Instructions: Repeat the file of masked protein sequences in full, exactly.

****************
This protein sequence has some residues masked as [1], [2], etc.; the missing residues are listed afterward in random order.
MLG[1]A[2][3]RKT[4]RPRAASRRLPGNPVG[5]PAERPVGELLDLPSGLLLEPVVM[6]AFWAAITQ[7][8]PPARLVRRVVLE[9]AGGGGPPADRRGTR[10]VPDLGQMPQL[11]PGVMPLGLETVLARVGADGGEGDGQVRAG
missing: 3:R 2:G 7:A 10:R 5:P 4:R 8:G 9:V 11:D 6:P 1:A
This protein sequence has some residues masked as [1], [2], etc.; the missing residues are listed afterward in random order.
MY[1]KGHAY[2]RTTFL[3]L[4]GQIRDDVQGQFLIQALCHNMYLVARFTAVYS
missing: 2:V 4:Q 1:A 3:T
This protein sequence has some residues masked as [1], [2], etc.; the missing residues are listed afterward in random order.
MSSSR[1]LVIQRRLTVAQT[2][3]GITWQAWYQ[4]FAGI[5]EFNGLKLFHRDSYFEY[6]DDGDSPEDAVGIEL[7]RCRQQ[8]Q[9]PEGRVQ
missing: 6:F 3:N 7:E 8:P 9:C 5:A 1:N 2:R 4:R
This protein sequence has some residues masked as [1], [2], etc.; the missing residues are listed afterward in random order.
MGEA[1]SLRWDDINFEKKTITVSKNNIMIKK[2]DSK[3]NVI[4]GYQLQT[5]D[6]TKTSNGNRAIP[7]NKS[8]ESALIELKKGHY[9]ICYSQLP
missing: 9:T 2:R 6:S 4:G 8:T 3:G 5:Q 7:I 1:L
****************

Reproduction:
This protein sequence has some residues masked as [1], [2], etc.; the missing residues are listed afterward in random order.
MLG[1]A[2][3]RKT[4]RPRAASRRLPGNPVG[5]PAERPVGELLDLPSGLLLEPVVM[6]AFWAAITQ[7][8]PPARLVRRVVLE[9]AGGGGPPADRRGTR[10]VPDLGQMPQL[11]PGVMPLGLETVLARVGADGGEGDGQVRAG
missing: 3:R 2:G 7:A 10:R 5:P 4:R 8:G 9:V 11:D 6:P 1:A
This protein sequence has some residues masked as [1], [2], etc.; the missing residues are listed afterward in random order.
MY[1]KGHAY[2]RTTFL[3]L[4]GQIRDDVQGQFLIQALCHNMYLVARFTAVYS
missing: 2:V 4:Q 1:A 3:T
This protein sequence has some residues masked as [1], [2], etc.; the missing residues are listed afterward in random order.
MSSSR[1]LVIQRRLTVAQT[2][3]GITWQAWYQ[4]FAGI[5]EFNGLKLFHRDSYFEY[6]DDGDSPEDAVGIEL[7]RCRQQ[8]Q[9]PEGRVQ
missing: 6:F 3:N 7:E 8:P 9:C 5:A 1:N 2:R 4:R
This protein sequence has some residues masked as [1], [2], etc.; the missing residues are listed afterward in random order.
MGEA[1]SLRWDDINFEKKTITVSKNNIMIKK[2]DSK[3]NVI[4]GYQLQT[5]D[6]TKTSNGNRAIP[7]NKS[8]ESALIELKKGHY[9]ICYSQLP
missing: 9:T 2:R 6:S 4:G 8:T 3:G 5:Q 7:I 1:L